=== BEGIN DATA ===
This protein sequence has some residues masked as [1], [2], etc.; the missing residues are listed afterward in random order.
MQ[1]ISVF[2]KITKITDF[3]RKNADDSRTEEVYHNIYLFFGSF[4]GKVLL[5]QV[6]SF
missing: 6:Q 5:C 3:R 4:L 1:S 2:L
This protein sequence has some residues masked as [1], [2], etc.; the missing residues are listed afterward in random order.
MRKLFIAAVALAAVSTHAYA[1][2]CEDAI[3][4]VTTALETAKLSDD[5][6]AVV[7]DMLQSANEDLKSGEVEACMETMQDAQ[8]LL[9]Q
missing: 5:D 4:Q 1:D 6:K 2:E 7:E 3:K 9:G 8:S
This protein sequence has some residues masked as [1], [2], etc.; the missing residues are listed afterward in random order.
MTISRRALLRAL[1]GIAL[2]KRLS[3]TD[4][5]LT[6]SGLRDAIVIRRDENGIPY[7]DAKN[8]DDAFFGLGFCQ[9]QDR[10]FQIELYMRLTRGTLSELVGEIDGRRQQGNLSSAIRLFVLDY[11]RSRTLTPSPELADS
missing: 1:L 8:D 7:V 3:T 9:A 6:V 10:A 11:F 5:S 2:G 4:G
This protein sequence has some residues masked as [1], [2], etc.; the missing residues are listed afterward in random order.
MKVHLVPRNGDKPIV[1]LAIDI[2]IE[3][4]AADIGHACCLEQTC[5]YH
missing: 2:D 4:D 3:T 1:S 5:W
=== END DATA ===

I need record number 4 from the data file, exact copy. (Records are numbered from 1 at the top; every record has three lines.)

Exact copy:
This protein sequence has some residues masked as [1], [2], etc.; the missing residues are listed afterward in random order.
MKVHLVPRNGDKPIV[1]LAIDI[2]IE[3][4]AADIGHACCLEQTC[5]YH
missing: 2:D 4:D 3:T 1:S 5:W